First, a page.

De-Stressing the Holidays

Stress is an inevitable part of modern living, but does that mean it has to dictate your behavior and your health?

This is the busiest time of year for me work-wise, and it’s only getting started. Last year, I managed to stay relatively fit during the holiday season, but I did stress eat quite a bit. I would like to find a way to better manage my stress so it doesn’t so deeply affect my lifestyle on a personal level. That’s my personal goal for this holiday season: to stay healthy (mind and body) while not letting the stress and nonstop anxiety of my job get to my head.

But does anticipating the stress help you better manage it? I’m not so sure.

Yesterday I started the day with the best of intentions. I was going to eat mindfully. I was going to be thankful for my food. I was going to enjoy my food. But as the day wore on it became increasingly busy and stressful, with disagreements between the teams and confusion and chaos. We have two events coming up in the next week, and both need a continuous amount of attention. No matter how many events you plan, they never become easier, especially one in which there are dozens of people and egos involved. So the day and the chaos wore on, with me and my team putting out one fire, only to find another one had started somewhere else. Not exactly good for the adrenals.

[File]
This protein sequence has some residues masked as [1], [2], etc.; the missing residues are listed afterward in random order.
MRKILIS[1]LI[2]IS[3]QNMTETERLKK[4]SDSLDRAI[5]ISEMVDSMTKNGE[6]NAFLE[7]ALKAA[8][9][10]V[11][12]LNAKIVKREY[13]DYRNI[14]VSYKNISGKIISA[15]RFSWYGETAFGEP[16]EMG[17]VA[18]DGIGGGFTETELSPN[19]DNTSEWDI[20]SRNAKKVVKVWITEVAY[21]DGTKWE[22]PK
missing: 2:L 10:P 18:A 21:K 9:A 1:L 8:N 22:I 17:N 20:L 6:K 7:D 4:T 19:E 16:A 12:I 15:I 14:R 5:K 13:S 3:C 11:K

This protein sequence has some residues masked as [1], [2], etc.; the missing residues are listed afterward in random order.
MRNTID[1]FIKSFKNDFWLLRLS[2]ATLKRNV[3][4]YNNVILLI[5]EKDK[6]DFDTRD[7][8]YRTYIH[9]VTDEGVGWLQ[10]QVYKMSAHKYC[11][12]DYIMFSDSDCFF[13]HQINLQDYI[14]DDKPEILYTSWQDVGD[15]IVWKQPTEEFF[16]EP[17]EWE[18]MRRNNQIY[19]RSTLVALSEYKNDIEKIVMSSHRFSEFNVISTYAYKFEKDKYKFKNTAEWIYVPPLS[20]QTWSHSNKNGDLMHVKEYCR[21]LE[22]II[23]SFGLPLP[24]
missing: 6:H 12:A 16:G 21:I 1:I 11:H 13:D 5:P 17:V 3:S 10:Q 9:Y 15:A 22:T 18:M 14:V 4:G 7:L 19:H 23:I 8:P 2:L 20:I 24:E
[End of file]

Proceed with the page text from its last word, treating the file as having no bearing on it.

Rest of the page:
By the evening, I was facing the prospect of not having a set of documents ready and printed out for the next day. I’d brought dinner to work, so around 7:45pm I broke out my dinner and ate it. But after eating, I felt that the dinner wasn’t going to be enough on its own, so I also had a bag of peanuts. Then I went home and snacked on some more nuts, yogurt and chocolate. It wasn’t anything inherently bad or unhealthy, but I wasn’t hungry and I knew I was just eating out of the need for some physical sensation to blunt the feelings. I was using food as a stress relief, even though my body didn’t want it. My mind wanted it, and my mind usually wins out on these matters. The worst part was I knew exactly what I was doing, but I simply didn’t care. I needed the food as a salve for my crazy monkey mind, and ignored all the good intentions I’d started the day with in favor of immediate, short-term relief.

Am I proud of myself? Not exactly. Am I mad at myself? Not exactly, either. I want to understand how I threw my good intentions straight out the window. I want to do better.

So what to do next time?

  • Sit down to eat my food
  • Eat slowly, over the course of 20 minutes
  • Actually take the time to taste and savor my food
  • Set the table especially on days I don’t feel like it, and take the time to make my food look good

We’ll see how it goes today. The best you can do is try, try again.

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